For example, Kevin Owen's Universal Championship reign is indicative less of a fundamental shift in WWE's "top guy" philosophy, and more indicative of how the WWE reserves their most marketable talent for their most lucrative, mainstream seasons. This is not to suggest that Kevin Owens shouldn't or couldn't headline a WrestleMania if the engine of the WWE decided to get completely behind him.

This is to observe that the WWE simply isn't doing that right now.

The stage is being set for Roman Reigns to once again headline WrestleMania regardless of the negative reception he continues to receive. Or Bill Goldberg and Brock Lesnar will headline WrestleMania. Or Goldberg, Lesnar, and Reigns will headline WrestleMania. It's impossible to be certain what match will go on last, but it's a safe bet, based on what the WWE fundamentally is, that it's not going to be Chris Jericho vs Kevin Owens for The Universal Championship. Whether or not that's "good" is irrelevant here, and entirely subjective.

From the WWE's perspective it simply makes business-sense to satisfy The Boos during the months when no one else is watching, and then, at WrestleMania, switch gears to satisfy the rest of the world because the rest of the world is finally watching.

Whether or not you find this booking-model satisfying depends on your willingness to accept it as reality, and it also depends on how well the WWE tells its stories. Sometimes the company's idea of "biggest draw" coincides with the fan's idea of "biggest draw" and sometimes it doesn't. Sometimes the company manages to overcome the negative reception of The Boos and deliver a universally beloved story or event (see WrestleMania 31).

Regardless, The Boos have yet to fundamentally disrupt the core perspective of the WWE, particularly as it relates to the marketability of Roman Reigns and the fundamental purpose of WrestleMania.

The best evidence that The Boos have failed is that the WWE hasn't fired Roman Reigns (seemingly the only decision that would satisfy The Boos). The WWE hasn't turned Roman Reigns heel (a terrible business & creative decision that would be at odds with the character, alienate his fans & casual viewers, and never satisfy The Boos). The WWE hasn't shoved Roman Reigns to the bottom of the card (though many of his fans feared as much when he won The United States Championship). Roman's recent stint with a midcard title, as revealed by his current WrestleMania trajectory, was never a demotion. I doubt it was even a response to his suspension. Roman's "mid-card run" was nothing more than a means of keeping him on main-event retainer during the least significant months of the WWE's fiscal year.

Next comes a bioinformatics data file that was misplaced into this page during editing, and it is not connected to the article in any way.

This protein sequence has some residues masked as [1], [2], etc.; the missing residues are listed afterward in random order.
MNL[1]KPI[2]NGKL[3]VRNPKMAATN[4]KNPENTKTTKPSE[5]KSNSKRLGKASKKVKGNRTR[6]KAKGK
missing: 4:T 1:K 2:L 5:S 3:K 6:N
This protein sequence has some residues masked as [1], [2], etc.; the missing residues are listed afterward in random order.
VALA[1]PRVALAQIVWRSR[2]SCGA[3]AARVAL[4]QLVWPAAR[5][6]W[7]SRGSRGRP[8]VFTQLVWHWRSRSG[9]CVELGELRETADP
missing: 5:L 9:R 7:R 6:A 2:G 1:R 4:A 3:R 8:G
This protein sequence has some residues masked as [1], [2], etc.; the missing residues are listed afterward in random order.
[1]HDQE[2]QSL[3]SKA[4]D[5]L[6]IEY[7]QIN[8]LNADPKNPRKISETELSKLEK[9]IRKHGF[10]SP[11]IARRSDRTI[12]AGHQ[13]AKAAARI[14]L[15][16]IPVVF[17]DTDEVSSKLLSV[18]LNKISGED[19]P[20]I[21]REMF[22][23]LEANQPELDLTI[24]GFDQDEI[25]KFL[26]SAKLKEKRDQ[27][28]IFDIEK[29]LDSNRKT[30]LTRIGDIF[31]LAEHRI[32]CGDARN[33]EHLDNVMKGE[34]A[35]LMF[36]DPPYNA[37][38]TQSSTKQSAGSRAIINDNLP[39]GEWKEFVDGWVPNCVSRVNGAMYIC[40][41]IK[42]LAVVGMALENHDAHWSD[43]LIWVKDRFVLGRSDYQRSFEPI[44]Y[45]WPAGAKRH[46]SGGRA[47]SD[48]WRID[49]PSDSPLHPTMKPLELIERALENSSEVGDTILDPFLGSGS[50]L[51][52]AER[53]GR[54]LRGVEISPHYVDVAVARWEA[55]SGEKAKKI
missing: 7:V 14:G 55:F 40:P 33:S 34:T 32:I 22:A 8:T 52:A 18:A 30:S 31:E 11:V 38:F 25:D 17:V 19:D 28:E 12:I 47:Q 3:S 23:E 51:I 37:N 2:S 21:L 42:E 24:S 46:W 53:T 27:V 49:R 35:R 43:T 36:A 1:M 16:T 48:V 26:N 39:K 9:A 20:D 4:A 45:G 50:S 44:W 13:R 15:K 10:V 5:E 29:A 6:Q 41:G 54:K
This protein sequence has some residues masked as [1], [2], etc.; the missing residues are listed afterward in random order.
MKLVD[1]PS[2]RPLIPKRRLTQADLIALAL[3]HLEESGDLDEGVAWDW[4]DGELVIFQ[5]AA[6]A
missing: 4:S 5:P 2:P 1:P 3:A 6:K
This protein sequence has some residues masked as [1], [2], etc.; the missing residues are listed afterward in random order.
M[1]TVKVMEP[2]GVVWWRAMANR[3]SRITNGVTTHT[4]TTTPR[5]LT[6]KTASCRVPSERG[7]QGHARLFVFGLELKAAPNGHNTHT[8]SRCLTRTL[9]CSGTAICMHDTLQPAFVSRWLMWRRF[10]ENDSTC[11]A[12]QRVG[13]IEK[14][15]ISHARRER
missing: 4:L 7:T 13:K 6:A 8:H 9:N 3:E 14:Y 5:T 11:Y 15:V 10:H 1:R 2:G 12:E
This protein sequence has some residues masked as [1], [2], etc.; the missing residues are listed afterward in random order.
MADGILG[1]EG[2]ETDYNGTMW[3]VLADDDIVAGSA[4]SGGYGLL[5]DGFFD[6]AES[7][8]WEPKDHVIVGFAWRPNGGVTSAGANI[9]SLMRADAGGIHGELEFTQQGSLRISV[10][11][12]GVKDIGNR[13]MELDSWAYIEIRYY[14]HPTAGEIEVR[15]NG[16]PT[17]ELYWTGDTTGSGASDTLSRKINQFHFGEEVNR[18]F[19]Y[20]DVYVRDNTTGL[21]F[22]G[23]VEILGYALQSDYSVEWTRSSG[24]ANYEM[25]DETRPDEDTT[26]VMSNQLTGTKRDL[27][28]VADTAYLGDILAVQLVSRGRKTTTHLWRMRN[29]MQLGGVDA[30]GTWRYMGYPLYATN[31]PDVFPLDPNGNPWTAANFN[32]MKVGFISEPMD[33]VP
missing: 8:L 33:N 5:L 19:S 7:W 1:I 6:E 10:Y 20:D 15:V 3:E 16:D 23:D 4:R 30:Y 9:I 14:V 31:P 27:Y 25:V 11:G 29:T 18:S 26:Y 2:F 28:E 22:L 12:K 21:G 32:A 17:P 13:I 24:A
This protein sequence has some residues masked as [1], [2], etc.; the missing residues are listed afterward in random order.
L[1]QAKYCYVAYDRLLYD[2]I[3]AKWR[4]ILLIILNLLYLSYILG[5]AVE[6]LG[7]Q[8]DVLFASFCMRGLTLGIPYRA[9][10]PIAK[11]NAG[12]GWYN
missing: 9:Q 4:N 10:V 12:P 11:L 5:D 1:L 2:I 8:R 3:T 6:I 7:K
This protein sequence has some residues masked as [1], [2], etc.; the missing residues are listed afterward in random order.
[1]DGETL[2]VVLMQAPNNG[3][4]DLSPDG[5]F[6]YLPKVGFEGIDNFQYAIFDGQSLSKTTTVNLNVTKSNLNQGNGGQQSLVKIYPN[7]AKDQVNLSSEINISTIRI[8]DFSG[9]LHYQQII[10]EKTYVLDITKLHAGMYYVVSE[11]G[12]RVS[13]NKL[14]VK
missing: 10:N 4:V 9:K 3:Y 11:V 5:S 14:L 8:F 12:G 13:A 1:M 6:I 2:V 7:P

This is not to suggest the WWE hasn't made changes with Roman Reigns, but those changes are the result of intelligent, constructive criticism that took years for the WWE to process.

- PART 4 - 


WWE adjusted Roman's character to be "The Guy" so that the gimmick was more in-keeping with his strengths as a performer.

WWE reduced the length of his scripted promos, and the actual scripting of the promos themselves improved (no better and no worse than the writing anywhere else on the show). WWE booked Roman against new opponents in new angles to create some of the best matches of 2016 (re Roman Reigns vs AJ Styles 1 & 2). WWE stopped fiddling with his eye-contacts and, in general, appears to have stopped hyper-micromanaging every aspect of his personality. 

Over the past year, the WWE clearly learned from the constructive criticisms leveled at the way they previously wrote for Roman Reigns. The result is a reliable WWE Superstar who's the most self-assured he's ever been, and who compliments the mission statement of the brand during WrestleMania season.

But The Boos didn't bring about those positive changes because The Boos were not calling for improvements to Roman's character. The Boos, especially today, do not represent useful input or logical constructive criticism given the fact that they persist even after those criticisms have been addressed.

If the remaining criticism is simply the mere existence of Roman Reigns altogether, then that will never be addressed because it is not lucrative nor logical for the WWE to cut Roman Reigns from its roster. It's just not feasible.

The Boos aren't even a healthy expression of dissent anymore. At this point, The Boos are nothing more than a guttural, aimless, irrational cry of outrage. The Boos are pent up aggression designed to attack something that is not, in any way, an actual threat to the sanctity of professional wrestling. The Boos have made Roman Reigns a cypher for a generalized form of recurring discontent with the WWE product itself. The Boos are also a reaction against the diversification of our Pro-Wrestling Community. In a case of pure irony, The Boos are a reaction against change, not a reaction against stagnation. The Boos simply want to re-watch The Attitude Era or indy-wrestling over and over and over again. They don't want to see WWE groom their own new talent and then have that talent clash with the world of indy-wrestling.